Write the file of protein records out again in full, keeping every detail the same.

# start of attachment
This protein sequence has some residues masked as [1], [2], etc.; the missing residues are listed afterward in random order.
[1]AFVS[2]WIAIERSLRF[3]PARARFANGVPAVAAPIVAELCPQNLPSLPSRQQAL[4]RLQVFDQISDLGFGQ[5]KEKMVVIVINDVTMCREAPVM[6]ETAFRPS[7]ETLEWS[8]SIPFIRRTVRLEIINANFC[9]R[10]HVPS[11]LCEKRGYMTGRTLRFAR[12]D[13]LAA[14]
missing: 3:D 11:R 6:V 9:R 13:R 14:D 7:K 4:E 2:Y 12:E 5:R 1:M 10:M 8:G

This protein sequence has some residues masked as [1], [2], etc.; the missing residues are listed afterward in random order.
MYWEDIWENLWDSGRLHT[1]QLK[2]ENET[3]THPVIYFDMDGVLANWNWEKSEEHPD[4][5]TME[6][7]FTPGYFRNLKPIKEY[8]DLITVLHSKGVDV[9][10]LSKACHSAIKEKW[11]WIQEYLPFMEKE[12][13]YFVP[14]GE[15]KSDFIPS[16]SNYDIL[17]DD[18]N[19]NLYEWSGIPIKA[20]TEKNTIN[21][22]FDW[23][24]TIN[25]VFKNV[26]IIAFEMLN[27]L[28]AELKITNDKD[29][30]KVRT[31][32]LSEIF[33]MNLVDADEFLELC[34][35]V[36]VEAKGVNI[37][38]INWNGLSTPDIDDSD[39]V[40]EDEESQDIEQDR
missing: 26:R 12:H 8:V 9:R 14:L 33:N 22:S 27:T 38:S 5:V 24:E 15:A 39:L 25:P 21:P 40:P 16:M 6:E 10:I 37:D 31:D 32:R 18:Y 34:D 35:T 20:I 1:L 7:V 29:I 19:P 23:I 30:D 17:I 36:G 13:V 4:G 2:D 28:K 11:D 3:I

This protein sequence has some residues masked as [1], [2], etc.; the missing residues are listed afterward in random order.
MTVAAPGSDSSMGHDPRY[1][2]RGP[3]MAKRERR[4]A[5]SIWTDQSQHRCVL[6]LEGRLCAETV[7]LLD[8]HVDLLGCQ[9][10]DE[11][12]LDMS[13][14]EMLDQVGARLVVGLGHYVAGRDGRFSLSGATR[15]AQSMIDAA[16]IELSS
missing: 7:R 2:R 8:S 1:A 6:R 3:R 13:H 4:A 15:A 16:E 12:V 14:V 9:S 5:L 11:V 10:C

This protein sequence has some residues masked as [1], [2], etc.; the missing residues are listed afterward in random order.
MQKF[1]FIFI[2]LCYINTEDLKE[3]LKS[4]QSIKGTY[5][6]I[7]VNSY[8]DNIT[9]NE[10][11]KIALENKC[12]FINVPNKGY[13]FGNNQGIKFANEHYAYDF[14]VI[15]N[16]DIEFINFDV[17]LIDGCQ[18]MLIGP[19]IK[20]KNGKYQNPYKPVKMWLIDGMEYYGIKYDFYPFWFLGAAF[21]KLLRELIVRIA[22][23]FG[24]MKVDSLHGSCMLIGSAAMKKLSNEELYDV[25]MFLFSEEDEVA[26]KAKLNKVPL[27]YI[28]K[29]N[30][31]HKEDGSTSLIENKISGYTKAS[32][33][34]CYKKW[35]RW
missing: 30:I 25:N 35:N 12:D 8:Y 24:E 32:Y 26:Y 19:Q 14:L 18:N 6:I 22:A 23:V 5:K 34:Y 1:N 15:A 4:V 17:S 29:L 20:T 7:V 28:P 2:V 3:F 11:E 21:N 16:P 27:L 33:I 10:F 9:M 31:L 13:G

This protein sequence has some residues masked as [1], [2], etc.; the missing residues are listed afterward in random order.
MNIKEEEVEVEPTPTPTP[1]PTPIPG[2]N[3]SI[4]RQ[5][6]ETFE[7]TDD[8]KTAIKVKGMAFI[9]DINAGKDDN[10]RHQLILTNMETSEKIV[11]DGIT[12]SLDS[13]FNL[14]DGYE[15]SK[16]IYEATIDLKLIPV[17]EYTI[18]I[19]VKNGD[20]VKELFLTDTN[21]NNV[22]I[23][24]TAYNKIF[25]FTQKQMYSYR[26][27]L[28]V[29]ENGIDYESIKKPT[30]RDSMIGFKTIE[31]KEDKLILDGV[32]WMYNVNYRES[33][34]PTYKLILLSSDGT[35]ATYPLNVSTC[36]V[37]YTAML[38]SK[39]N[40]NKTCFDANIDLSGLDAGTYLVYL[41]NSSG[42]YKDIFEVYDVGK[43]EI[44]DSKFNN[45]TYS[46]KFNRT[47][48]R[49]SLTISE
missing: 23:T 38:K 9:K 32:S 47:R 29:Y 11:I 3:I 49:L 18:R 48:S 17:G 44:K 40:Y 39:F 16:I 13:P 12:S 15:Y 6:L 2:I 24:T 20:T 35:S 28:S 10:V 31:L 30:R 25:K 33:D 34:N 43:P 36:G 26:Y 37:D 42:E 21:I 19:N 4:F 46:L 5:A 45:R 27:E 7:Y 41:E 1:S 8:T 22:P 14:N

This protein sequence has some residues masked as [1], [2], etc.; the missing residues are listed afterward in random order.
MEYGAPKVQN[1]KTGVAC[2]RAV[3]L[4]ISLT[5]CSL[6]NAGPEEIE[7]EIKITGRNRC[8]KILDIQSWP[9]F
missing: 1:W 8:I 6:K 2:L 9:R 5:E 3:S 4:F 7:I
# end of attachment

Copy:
This protein sequence has some residues masked as [1], [2], etc.; the missing residues are listed afterward in random order.
[1]AFVS[2]WIAIERSLRF[3]PARARFANGVPAVAAPIVAELCPQNLPSLPSRQQAL[4]RLQVFDQISDLGFGQ[5]KEKMVVIVINDVTMCREAPVM[6]ETAFRPS[7]ETLEWS[8]SIPFIRRTVRLEIINANFC[9]R[10]HVPS[11]LCEKRGYMTGRTLRFAR[12]D[13]LAA[14]
missing: 3:D 11:R 6:V 9:R 13:R 14:D 7:K 4:E 2:Y 12:E 5:R 1:M 10:M 8:G

This protein sequence has some residues masked as [1], [2], etc.; the missing residues are listed afterward in random order.
MYWEDIWENLWDSGRLHT[1]QLK[2]ENET[3]THPVIYFDMDGVLANWNWEKSEEHPD[4][5]TME[6][7]FTPGYFRNLKPIKEY[8]DLITVLHSKGVDV[9][10]LSKACHSAIKEKW[11]WIQEYLPFMEKE[12][13]YFVP[14]GE[15]KSDFIPS[16]SNYDIL[17]DD[18]N[19]NLYEWSGIPIKA[20]TEKNTIN[21][22]FDW[23][24]TIN[25]VFKNV[26]IIAFEMLN[27]L[28]AELKITNDKD[29][30]KVRT[31][32]LSEIF[33]MNLVDADEFLELC[34][35]V[36]VEAKGVNI[37][38]INWNGLSTPDIDDSD[39]V[40]EDEESQDIEQDR
missing: 26:R 12:H 8:V 9:R 14:L 33:N 22:S 27:T 38:S 5:V 24:E 15:A 39:L 25:P 21:P 40:P 16:M 6:E 10:I 37:D 31:D 32:R 18:Y 34:D 35:T 20:I 1:L 7:V 29:I 19:P 23:I 30:D 17:I 36:G 13:V 4:G 2:D 28:K 11:D 3:I

This protein sequence has some residues masked as [1], [2], etc.; the missing residues are listed afterward in random order.
MTVAAPGSDSSMGHDPRY[1][2]RGP[3]MAKRERR[4]A[5]SIWTDQSQHRCVL[6]LEGRLCAETV[7]LLD[8]HVDLLGCQ[9][10]DE[11][12]LDMS[13][14]EMLDQVGARLVVGLGHYVAGRDGRFSLSGATR[15]AQSMIDAA[16]IELSS
missing: 7:R 2:R 8:S 1:A 6:R 3:R 13:H 4:A 15:A 16:E 12:V 14:V 9:S 5:L 11:V 10:C

This protein sequence has some residues masked as [1], [2], etc.; the missing residues are listed afterward in random order.
MQKF[1]FIFI[2]LCYINTEDLKE[3]LKS[4]QSIKGTY[5][6]I[7]VNSY[8]DNIT[9]NE[10][11]KIALENKC[12]FINVPNKGY[13]FGNNQGIKFANEHYAYDF[14]VI[15]N[16]DIEFINFDV[17]LIDGCQ[18]MLIGP[19]IK[20]KNGKYQNPYKPVKMWLIDGMEYYGIKYDFYPFWFLGAAF[21]KLLRELIVRIA[22][23]FG[24]MKVDSLHGSCMLIGSAAMKKLSNEELYDV[25]MFLFSEEDEVA[26]KAKLNKVPL[27]YI[28]K[29]N[30][31]HKEDGSTSLIENKISGYTKAS[32][33][34]CYKKW[35]RW
missing: 30:I 25:N 35:N 12:D 8:Y 24:E 32:Y 26:Y 19:Q 14:L 18:N 6:I 22:A 23:V 5:K 34:Y 1:N 15:A 4:V 17:S 29:L 20:T 7:V 28:P 2:V 3:F 11:E 21:N 16:P 27:L 33:I 10:F 9:M 31:L 13:G

This protein sequence has some residues masked as [1], [2], etc.; the missing residues are listed afterward in random order.
MNIKEEEVEVEPTPTPTP[1]PTPIPG[2]N[3]SI[4]RQ[5][6]ETFE[7]TDD[8]KTAIKVKGMAFI[9]DINAGKDDN[10]RHQLILTNMETSEKIV[11]DGIT[12]SLDS[13]FNL[14]DGYE[15]SK[16]IYEATIDLKLIPV[17]EYTI[18]I[19]VKNGD[20]VKELFLTDTN[21]NNV[22]I[23][24]TAYNKIF[25]FTQKQMYSYR[26][27]L[28]V[29]ENGIDYESIKKPT[30]RDSMIGFKTIE[31]KEDKLILDGV[32]WMYNVNYRES[33][34]PTYKLILLSSDGT[35]ATYPLNVSTC[36]V[37]YTAML[38]SK[39]N[40]NKTCFDANIDLSGLDAGTYLVYL[41]NSSG[42]YKDIFEVYDVGK[43]EI[44]DSKFNN[45]TYS[46]KFNRT[47][48]R[49]SLTISE
missing: 23:T 38:K 9:K 32:S 47:R 29:Y 11:I 3:I 49:L 18:R 48:S 17:G 44:K 40:Y 39:F 16:I 13:P 12:S 15:Y 6:L 2:I 24:T 20:T 35:S 28:S 10:V 31:L 30:R 25:K 33:D 34:N 43:P 36:G 26:Y 37:D 42:E 21:I 19:N 4:F 46:L 5:A 45:R 27:E 7:Y 41:E 1:S 8:T 22:P 14:N

This protein sequence has some residues masked as [1], [2], etc.; the missing residues are listed afterward in random order.
MEYGAPKVQN[1]KTGVAC[2]RAV[3]L[4]ISLT[5]CSL[6]NAGPEEIE[7]EIKITGRNRC[8]KILDIQSWP[9]F
missing: 1:W 8:I 6:K 2:L 9:R 5:E 3:S 4:F 7:I